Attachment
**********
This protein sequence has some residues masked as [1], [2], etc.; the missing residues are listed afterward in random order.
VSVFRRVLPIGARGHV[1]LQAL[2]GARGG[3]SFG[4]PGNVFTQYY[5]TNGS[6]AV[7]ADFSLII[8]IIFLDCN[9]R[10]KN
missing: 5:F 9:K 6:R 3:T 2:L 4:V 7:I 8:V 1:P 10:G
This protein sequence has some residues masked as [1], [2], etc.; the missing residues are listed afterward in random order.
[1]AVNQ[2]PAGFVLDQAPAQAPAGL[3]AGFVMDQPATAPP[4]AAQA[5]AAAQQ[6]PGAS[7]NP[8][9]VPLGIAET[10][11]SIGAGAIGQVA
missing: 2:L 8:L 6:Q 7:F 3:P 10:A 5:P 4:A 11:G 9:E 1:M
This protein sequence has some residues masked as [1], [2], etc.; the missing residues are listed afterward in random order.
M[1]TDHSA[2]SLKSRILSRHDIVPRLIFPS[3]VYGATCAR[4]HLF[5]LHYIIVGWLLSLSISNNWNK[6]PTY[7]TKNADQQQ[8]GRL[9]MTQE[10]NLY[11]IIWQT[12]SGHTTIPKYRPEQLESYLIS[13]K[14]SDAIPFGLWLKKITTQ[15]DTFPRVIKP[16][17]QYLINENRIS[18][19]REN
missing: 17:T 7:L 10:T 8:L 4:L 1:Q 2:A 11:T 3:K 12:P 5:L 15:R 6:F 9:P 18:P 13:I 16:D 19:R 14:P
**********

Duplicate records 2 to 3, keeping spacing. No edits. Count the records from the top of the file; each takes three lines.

This protein sequence has some residues masked as [1], [2], etc.; the missing residues are listed afterward in random order.
[1]AVNQ[2]PAGFVLDQAPAQAPAGL[3]AGFVMDQPATAPP[4]AAQA[5]AAAQQ[6]PGAS[7]NP[8][9]VPLGIAET[10][11]SIGAGAIGQVA
missing: 2:L 8:L 6:Q 7:F 3:P 10:A 5:P 4:A 11:G 9:E 1:M
This protein sequence has some residues masked as [1], [2], etc.; the missing residues are listed afterward in random order.
M[1]TDHSA[2]SLKSRILSRHDIVPRLIFPS[3]VYGATCAR[4]HLF[5]LHYIIVGWLLSLSISNNWNK[6]PTY[7]TKNADQQQ[8]GRL[9]MTQE[10]NLY[11]IIWQT[12]SGHTTIPKYRPEQLESYLIS[13]K[14]SDAIPFGLWLKKITTQ[15]DTFPRVIKP[16][17]QYLINENRIS[18][19]REN
missing: 17:T 7:L 10:T 8:L 4:L 1:Q 2:A 11:T 3:K 12:P 5:L 15:R 6:F 9:P 18:P 13:I 16:D 19:R 14:P